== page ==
Of special concern was the appropriateness of installing a sculpture in the vicinity of the sacred burial mounds adjacent to the site. According to Dr. Olson, Red Cliff Tribal leader Marvin Defoe made two powerful comments: “The burial mounds must be treated with the utmost respect!” and “No need to look further for a sculpture artist, Sara Balbin will create a beautiful sculpture that will represent Our People.”

From the initial email inquiry, two and a half years of focused effort were dedicated to the design, fabrication and ultimately the October 15, 2022 installation followed by the dedication of Manoomin-Food that Grows in Water.  The sculpture is one of four historical sculptures situated in what is now the Rice Lake Sculpture Park at 1085 Lakeshore Drive.  Representing different times in the history of Rice Lake, metal sculptor Carl Vanderheyden of Green Bay, WI created Wooly, a wooly mammoth and Trusty Rusty, a draft horse, which were installed on the site in November 2018 and October 2019.  The Bayfield Trail tree sculpture tells the tale of indigenous travel and trade pathways and was designed by Dr. Rod Olson.  It was fabricated in the autumn of 2021 by a team of talented local technical support who with the assistance of Dr. Olson and members of the Historic Sculpture Project Committee cut and assembled the pieces of the life-sized tree. A bald eagle is perched in a nest on top of the tree.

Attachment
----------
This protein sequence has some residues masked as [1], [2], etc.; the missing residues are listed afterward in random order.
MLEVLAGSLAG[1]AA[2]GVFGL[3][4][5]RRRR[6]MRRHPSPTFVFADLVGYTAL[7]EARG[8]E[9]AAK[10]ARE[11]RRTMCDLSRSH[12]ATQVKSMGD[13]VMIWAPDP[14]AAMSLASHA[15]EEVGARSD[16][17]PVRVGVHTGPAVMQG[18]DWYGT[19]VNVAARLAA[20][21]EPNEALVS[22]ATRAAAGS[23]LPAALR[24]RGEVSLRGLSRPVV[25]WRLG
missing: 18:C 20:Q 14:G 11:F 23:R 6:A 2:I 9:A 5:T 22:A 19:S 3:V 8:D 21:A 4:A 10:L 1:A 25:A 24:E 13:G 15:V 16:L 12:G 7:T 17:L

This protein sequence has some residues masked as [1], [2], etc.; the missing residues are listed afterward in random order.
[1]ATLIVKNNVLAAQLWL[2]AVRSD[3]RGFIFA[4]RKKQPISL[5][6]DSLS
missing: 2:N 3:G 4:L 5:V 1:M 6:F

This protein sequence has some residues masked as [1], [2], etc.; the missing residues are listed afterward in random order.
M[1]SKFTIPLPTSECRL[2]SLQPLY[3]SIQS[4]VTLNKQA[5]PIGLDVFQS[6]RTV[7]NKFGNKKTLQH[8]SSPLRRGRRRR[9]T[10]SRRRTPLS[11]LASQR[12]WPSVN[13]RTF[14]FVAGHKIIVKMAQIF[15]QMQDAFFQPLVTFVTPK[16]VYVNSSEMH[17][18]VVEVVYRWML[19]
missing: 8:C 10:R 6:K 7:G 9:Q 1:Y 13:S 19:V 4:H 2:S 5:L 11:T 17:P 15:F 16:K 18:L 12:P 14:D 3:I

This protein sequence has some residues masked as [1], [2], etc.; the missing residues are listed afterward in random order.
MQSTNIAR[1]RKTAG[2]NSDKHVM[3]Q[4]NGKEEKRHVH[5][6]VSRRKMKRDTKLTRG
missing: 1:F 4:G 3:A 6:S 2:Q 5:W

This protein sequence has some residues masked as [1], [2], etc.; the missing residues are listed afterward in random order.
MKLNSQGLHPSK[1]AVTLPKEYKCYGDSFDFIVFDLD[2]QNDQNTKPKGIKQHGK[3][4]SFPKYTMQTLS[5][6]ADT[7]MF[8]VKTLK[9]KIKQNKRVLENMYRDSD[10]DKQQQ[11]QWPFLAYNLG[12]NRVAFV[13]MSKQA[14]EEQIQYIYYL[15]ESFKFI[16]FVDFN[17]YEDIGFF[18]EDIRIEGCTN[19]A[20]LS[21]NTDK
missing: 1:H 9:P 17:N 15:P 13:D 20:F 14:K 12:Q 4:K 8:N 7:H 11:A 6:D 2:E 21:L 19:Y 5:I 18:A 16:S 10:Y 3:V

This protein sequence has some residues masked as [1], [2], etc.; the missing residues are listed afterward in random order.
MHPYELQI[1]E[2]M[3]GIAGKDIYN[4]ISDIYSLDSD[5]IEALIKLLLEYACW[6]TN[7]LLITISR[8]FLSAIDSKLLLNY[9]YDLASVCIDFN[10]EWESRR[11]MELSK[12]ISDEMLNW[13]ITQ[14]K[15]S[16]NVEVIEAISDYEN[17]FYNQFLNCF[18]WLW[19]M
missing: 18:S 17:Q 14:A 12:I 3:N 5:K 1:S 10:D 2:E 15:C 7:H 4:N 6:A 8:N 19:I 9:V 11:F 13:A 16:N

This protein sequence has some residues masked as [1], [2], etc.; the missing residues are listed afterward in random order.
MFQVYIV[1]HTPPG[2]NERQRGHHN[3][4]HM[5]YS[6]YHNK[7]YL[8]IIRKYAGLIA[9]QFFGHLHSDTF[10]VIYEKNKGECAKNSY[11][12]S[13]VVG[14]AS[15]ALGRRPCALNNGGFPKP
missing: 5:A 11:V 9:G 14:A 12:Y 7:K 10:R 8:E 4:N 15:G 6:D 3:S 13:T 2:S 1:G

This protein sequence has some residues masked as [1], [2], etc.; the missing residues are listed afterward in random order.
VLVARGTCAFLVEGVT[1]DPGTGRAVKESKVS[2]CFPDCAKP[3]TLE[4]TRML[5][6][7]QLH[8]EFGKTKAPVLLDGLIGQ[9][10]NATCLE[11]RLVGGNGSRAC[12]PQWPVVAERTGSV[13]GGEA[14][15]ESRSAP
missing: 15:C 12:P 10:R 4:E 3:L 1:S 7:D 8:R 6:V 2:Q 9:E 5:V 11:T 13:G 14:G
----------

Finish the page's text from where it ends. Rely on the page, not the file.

Finger armature structure